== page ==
A Brief Overview of a Mud Belt Core

A typical mud depocenter core is composed of very fine brown/grey pretty homogenous mud that has collected on a continental shelf over time. In the northern Gulf of Cadiz, the very gently sloping shelf allows for sediment accumulation to occur in areas where ocean bottom currents are minimal. Most of the cores we collected during the CADISED cruise on RV Poseidon in March 2015 were composed of this very fine mud, sometimes with centimeter sized layers of siltier mud. Often bivalves, gastropods and worm tubes could also be found within. Some mud depocenter cores had a surprise for us at the bottom!

The gravity coring device cannot penetrate deeply into horizons that are stiff or have a sand/gravel sized sediment composition. The bottom of some of the cores contained thus the start of a new horizon composed of blue/grey mud with fine sands and a chaotic assortment of shells. This horizon tells us a different geologic story than the mud depocenters. This underlying facies formed probably when sea level was lower allowing for storm events to modify the seabed deposits or, prior to the build-up of muds, the currents may have been stronger than today’s. This is one of many questions we hope to answer. 

Mary Lee King opening a 1 meter long section of a gravity core. Credit: Basti Steinborn.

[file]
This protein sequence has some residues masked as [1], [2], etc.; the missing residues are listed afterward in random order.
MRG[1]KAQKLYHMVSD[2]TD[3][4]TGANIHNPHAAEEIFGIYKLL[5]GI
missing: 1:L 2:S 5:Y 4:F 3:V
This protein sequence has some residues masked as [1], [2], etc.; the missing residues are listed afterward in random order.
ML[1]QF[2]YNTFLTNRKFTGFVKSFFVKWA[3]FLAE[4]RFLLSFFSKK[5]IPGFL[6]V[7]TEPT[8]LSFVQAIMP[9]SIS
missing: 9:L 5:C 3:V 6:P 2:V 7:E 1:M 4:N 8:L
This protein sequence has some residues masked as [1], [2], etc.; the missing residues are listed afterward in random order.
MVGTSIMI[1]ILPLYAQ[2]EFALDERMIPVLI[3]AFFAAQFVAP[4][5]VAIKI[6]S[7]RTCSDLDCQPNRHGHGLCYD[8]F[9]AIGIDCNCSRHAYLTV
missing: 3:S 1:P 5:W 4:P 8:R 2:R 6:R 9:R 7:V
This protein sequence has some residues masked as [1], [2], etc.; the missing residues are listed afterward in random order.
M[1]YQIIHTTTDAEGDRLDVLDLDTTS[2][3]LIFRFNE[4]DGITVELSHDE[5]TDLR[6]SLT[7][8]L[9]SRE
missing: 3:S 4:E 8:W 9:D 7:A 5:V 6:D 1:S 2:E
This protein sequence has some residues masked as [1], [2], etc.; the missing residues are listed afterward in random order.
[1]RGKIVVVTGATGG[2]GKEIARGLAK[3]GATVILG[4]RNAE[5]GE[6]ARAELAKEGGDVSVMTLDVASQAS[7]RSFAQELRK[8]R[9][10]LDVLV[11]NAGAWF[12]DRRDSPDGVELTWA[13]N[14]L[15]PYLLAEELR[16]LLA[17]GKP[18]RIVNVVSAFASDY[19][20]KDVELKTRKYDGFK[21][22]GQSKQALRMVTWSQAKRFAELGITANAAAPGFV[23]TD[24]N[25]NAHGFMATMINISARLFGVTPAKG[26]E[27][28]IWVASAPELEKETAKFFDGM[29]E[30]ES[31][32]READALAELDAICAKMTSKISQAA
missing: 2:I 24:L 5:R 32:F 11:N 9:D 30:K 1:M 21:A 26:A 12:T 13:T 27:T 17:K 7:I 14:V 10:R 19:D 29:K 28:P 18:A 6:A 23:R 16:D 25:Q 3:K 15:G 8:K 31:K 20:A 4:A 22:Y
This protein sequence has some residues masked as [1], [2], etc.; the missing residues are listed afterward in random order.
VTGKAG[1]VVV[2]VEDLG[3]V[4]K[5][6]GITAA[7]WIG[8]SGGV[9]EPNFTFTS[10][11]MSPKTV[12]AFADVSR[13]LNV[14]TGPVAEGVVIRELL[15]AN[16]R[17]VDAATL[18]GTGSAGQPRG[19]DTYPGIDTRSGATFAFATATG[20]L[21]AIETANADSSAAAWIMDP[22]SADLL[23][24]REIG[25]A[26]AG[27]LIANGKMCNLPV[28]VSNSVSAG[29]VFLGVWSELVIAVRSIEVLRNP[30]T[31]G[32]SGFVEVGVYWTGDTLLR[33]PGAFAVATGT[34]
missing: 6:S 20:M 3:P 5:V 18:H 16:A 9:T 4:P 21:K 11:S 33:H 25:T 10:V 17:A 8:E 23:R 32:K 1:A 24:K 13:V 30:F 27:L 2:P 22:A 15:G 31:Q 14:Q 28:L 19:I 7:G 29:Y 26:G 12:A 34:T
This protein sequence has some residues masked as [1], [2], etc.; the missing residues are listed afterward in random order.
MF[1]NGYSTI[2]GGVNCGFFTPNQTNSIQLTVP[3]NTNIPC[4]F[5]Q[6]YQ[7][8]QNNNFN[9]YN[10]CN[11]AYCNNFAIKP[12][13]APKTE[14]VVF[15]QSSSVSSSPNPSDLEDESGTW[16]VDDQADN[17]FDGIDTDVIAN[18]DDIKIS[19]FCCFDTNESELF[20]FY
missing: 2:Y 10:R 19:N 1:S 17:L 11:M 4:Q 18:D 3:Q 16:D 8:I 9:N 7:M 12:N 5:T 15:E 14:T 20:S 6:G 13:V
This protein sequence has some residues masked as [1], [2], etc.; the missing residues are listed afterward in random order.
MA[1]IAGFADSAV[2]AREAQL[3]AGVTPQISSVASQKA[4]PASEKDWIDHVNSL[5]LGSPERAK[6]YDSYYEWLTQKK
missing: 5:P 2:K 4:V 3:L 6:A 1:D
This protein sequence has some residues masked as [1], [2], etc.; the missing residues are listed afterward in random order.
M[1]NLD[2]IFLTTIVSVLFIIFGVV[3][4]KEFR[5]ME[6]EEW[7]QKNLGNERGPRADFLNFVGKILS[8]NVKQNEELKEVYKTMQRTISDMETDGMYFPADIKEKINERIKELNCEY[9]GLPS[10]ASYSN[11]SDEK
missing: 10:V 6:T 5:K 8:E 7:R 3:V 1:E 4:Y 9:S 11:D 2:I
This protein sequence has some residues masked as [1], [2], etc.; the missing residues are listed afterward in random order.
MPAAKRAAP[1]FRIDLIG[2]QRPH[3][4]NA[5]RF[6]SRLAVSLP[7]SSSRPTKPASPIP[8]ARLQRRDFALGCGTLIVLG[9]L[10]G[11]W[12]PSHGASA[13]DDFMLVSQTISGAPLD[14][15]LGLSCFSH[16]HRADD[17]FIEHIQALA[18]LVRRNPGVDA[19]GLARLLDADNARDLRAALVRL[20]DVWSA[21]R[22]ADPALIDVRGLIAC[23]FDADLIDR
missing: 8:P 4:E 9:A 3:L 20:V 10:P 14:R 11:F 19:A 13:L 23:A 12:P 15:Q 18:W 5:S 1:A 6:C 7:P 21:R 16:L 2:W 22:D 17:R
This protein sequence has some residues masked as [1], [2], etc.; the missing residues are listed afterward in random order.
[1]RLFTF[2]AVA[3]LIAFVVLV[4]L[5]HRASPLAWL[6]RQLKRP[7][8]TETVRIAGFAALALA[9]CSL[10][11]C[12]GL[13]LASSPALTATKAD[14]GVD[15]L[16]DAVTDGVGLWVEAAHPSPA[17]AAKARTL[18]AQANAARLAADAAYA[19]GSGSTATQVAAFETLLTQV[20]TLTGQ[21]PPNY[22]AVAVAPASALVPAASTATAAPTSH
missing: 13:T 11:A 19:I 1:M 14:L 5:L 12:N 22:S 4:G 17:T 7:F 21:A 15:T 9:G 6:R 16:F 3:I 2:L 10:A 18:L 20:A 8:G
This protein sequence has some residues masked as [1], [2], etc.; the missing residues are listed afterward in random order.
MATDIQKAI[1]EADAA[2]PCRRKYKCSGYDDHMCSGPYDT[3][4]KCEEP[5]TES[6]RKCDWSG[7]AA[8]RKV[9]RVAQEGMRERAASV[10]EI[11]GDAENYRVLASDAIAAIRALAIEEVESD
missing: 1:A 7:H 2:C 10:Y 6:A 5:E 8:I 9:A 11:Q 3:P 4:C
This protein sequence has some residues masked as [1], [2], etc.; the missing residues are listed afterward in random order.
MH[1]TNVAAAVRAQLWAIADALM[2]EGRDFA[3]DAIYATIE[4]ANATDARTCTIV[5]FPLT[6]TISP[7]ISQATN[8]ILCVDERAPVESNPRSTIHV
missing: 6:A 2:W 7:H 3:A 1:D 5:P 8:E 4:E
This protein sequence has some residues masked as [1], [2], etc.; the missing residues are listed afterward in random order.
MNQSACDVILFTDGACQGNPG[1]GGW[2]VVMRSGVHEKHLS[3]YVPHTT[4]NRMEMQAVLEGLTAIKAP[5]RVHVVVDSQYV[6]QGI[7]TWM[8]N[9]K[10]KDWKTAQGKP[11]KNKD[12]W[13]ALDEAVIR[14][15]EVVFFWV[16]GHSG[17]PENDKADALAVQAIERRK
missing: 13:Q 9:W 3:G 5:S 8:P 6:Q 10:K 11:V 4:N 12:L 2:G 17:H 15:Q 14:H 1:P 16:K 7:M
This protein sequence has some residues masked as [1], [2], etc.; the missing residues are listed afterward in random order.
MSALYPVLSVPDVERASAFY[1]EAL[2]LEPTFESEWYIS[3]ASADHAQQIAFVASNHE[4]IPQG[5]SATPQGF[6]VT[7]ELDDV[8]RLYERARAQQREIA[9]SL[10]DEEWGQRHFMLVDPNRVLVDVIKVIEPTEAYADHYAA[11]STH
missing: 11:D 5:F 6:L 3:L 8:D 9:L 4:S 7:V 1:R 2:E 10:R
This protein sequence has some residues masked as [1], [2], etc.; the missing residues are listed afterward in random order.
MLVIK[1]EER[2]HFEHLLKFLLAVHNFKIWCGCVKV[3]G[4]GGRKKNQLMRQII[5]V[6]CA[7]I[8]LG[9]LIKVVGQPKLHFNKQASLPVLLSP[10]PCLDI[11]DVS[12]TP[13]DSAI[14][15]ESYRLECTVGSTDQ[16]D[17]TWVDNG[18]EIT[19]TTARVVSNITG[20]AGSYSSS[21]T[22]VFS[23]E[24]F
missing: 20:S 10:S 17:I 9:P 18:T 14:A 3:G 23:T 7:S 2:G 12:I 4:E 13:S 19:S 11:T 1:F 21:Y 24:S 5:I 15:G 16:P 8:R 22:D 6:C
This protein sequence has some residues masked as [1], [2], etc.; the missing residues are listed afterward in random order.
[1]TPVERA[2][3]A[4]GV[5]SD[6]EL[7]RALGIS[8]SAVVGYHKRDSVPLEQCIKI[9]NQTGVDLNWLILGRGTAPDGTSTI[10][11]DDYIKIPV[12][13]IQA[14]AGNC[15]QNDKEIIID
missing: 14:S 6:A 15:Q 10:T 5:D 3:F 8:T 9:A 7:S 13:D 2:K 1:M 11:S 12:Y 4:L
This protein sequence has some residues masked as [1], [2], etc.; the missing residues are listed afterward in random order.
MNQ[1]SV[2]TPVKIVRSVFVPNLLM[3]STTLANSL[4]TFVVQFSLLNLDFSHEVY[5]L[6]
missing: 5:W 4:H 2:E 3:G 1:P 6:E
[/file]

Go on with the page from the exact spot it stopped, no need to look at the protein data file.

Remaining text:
These three containers contain an archival and working half of every core opened during the sampling party. Mary Lee King peaks from behind in the IODP core repository at MARUM.  Credit: Isabel Mendes.

Custom lesson of the day: There is no such thing as wearing sweats to class or rolling out of bed and walking to class. I’ve noticed that everyone looks respectful and takes time to look good in the morning when going to campus or around the city. I kind of feel underdressed at times wearing a t-shirt and jeans. Thankfully a colorful scarf makes everything a little better. smiley

German word of the day: Returnable Bottle = Pfandflasche. In REWE (a Food Lion type supermarket), there are these machines that scan your used plastic and glass bottles. If they are returnable you can get up to 0.25€ back for each one. I noticed there are rarely bottles thrown away or left around. This bottle collection program seems to play a major role in keeping the city cleaner. To me, there seems to be significantly less garbage on the streets in Bremen than would be in a city of this size. 

Prost from across the pond,

Mary Lee